Organ on a chip
Almost all the organ systems comprise complex physiological environment, including cellular (many types of cells and cell-cell interactions), biochemical (cytokines secreted from cells and extracellular matrix signals), and biophysical components (mechanical stress and oxygen tension). Animal model is too complex to study contribution of individual components and current in vitro model is not able to mimic the complex in vivo condition. The goal of our lab is to develop in vivo mimicking microenvironment to build and understand the organ functional units.
>> bone marrow niche
The bone marrow produces nearly 500 billion blood cells per day in an adult human. Each type of blood cell is required for life: red blood cells deliver oxygen, white blood cells provide immunity, and platelets prevent bleeding, among other functions of these cells. Dysregulation of blood cell production leads to severe anemia, leukopenia, and thrombocytopenia, and produces substantial morbidity and mortality. We are developing an in vitro microfluidic bone marrow niche (μBMN) that recapitulates the bone marrow in its cellular and matrix components, but which can also be manipulated to determine the roles of each component in the functioning of a normal bone marrow, and allow us to elucidate and control hematopoiesis.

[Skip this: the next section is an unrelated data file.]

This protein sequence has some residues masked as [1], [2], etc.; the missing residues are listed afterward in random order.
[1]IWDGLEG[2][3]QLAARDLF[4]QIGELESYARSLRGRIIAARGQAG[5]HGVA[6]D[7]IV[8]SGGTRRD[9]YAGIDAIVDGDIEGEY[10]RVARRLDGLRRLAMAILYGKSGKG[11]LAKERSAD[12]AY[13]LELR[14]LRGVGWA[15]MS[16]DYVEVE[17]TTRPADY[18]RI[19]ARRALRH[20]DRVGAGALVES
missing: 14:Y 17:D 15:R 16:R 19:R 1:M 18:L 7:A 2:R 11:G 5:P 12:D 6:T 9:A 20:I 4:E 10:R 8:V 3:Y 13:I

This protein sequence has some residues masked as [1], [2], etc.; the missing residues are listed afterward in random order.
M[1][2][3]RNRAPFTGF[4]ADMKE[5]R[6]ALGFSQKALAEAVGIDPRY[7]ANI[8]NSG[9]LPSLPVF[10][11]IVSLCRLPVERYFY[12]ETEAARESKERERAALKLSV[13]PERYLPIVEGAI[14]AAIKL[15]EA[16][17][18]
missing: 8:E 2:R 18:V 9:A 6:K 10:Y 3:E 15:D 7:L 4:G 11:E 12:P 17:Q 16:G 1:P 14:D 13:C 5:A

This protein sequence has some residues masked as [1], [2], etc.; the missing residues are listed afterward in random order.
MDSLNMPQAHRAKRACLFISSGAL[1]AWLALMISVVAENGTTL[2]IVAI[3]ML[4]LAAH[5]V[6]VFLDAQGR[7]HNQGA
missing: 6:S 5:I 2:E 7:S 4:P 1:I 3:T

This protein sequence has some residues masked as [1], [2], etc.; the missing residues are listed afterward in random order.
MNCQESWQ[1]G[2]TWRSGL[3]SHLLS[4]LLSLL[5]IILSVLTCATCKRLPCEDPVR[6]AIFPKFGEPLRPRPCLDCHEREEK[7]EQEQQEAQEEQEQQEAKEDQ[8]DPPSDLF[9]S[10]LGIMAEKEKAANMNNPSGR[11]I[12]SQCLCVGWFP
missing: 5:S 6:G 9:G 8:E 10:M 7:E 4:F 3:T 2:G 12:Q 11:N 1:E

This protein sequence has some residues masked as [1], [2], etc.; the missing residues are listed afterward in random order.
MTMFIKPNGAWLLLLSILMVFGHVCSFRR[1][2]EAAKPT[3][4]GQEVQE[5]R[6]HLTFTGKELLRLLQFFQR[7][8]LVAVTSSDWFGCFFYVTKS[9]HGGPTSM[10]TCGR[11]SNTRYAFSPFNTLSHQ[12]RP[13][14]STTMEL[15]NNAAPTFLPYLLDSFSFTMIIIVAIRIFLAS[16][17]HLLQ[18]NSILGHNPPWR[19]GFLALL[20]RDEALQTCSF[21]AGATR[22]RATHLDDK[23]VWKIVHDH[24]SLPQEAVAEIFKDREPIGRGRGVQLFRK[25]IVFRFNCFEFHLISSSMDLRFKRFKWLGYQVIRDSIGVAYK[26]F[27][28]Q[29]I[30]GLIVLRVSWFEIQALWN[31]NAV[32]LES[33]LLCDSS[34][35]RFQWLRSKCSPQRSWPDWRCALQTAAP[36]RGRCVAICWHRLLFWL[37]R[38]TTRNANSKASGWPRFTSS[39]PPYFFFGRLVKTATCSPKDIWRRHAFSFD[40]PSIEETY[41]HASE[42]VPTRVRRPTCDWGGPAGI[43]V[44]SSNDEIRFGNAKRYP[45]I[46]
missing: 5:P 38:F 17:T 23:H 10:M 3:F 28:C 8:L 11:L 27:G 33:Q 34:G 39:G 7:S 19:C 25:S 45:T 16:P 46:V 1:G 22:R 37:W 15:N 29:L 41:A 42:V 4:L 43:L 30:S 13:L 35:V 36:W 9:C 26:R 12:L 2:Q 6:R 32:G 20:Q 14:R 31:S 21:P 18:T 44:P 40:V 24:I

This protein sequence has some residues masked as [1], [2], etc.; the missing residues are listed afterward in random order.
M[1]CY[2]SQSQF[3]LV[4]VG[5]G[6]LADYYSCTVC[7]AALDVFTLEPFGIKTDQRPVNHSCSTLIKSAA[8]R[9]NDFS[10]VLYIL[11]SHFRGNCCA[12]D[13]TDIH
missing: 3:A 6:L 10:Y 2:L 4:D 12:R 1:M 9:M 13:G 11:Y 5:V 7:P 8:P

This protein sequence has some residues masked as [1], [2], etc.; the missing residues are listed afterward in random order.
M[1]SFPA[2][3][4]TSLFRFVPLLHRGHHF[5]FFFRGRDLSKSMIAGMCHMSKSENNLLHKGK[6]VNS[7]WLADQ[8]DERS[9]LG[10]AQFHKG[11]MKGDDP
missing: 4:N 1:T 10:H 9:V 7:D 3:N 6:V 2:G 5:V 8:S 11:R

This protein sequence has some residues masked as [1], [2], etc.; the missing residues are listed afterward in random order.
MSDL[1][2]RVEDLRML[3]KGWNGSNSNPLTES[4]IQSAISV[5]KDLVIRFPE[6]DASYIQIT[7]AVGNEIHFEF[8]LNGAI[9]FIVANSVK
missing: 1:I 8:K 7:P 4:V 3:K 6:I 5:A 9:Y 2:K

>> heart regeneration
Myocardial infarction and heart failure represent the main cause of death in many countries. Regenerating functional heart tissue has become an important therapeutic objective to replace the infarcted myocardium. Our goal is to develop a perfusable cardiac tissue patch and study possible cardiac tissue maturation induced by hemodynamic flow through the vasculature. Our long-term goal is to pre-program the microenvironment of regenerative cardiac patches to optimize vascular functional efficiency, and consequently structural and functional features of cardiac tissue. As our research evolves, we will extend our pre-vascularized cardiac tissue in animal models and further toward the clinic.
>> kidney filtration on a chip
We are in a team led by Kidney Research Institute to design, implement and test a tissue engineered human kidney peritubular microphysiological system. The system is expected to fully evaluate uptake, metabolism and elimination of xenobiotics in a human kidney tissue derived, in vitro 3-dimensional system that accurately reflects human physiology. It is also expected to further assess the response to kidney injury inflicted by endogenous and exogenous toxicants, as well as from pathogens. Our lab focus on recreating kidney microvasculature from human components, and study their baseline of barrier function, vascular integrity and non-thrombotic properties.
We are also in active collaboration with Dr. Stuart Shankland to start rebuilding kidney glomeruli filtration barrier in 3D. We aim to study the regeneration of podocytes from progenitor cells and their interactions with the glomeruli microvasculature in this system.